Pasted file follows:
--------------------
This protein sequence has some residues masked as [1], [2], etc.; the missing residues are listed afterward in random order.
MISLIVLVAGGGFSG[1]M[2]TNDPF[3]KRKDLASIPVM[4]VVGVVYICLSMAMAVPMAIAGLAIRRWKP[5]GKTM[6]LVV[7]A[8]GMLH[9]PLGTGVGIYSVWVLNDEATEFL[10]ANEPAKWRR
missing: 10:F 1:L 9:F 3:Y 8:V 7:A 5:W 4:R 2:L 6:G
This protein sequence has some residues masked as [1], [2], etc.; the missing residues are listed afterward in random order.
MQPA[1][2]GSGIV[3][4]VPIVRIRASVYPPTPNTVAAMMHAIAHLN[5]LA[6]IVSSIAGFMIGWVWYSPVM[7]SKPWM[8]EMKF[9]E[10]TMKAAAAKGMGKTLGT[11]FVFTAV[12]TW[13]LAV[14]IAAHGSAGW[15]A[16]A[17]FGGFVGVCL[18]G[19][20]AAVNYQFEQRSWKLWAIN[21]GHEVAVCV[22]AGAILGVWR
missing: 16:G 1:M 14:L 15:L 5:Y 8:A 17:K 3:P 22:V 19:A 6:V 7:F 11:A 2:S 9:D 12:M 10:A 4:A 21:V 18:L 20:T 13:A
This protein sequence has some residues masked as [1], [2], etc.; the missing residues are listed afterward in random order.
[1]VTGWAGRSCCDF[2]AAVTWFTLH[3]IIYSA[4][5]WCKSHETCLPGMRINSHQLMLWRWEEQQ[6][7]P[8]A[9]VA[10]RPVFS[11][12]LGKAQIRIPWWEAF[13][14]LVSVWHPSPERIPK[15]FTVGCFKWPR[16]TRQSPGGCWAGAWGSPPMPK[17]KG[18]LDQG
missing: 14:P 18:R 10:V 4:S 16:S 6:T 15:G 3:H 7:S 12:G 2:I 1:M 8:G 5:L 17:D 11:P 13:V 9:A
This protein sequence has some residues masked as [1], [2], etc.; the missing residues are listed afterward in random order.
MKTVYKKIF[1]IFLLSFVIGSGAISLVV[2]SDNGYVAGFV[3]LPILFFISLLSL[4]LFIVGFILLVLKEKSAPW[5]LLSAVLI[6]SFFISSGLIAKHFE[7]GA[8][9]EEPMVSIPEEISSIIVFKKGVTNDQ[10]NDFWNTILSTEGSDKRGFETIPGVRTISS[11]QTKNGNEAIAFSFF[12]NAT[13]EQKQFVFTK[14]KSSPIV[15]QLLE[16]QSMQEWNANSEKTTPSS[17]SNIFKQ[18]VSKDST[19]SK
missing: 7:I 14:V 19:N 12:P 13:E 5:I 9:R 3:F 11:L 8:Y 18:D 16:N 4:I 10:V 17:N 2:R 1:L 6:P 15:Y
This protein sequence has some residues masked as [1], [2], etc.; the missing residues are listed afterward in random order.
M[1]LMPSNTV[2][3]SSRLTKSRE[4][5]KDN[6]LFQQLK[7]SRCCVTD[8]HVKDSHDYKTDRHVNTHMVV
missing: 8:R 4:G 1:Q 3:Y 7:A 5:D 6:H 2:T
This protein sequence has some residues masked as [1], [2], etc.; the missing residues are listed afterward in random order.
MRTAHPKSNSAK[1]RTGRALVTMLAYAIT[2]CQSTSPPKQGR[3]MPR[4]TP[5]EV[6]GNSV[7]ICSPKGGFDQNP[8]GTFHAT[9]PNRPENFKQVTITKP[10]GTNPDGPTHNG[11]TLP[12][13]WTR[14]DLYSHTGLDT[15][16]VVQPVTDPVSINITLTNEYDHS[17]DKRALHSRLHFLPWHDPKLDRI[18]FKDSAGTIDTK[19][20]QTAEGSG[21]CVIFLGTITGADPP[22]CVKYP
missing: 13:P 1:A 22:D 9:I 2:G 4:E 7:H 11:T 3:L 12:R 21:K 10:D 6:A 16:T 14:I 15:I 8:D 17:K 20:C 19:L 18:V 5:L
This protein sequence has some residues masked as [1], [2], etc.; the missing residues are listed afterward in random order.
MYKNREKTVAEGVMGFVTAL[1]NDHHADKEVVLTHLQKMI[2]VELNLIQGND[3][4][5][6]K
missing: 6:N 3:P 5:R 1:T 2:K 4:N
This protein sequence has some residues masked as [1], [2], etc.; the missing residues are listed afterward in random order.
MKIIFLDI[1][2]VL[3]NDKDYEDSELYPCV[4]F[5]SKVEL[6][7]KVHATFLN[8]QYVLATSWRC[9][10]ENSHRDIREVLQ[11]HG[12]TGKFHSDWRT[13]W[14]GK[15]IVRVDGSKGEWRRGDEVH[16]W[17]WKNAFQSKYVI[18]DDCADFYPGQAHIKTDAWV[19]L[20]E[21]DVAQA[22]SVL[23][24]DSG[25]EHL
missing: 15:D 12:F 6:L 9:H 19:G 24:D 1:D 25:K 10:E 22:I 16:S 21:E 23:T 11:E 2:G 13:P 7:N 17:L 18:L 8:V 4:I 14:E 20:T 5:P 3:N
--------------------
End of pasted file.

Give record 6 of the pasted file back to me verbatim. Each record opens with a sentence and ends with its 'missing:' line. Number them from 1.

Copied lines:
This protein sequence has some residues masked as [1], [2], etc.; the missing residues are listed afterward in random order.
MRTAHPKSNSAK[1]RTGRALVTMLAYAIT[2]CQSTSPPKQGR[3]MPR[4]TP[5]EV[6]GNSV[7]ICSPKGGFDQNP[8]GTFHAT[9]PNRPENFKQVTITKP[10]GTNPDGPTHNG[11]TLP[12][13]WTR[14]DLYSHTGLDT[15][16]VVQPVTDPVSINITLTNEYDHS[17]DKRALHSRLHFLPWHDPKLDRI[18]FKDSAGTIDTK[19][20]QTAEGSG[21]CVIFLGTITGADPP[22]CVKYP
missing: 13:P 1:A 22:D 9:I 2:G 4:E 7:H 11:T 3:L 12:R 21:K 10:D 6:A 16:T 14:I 15:I 8:D 17:K 20:C 19:L 18:V 5:L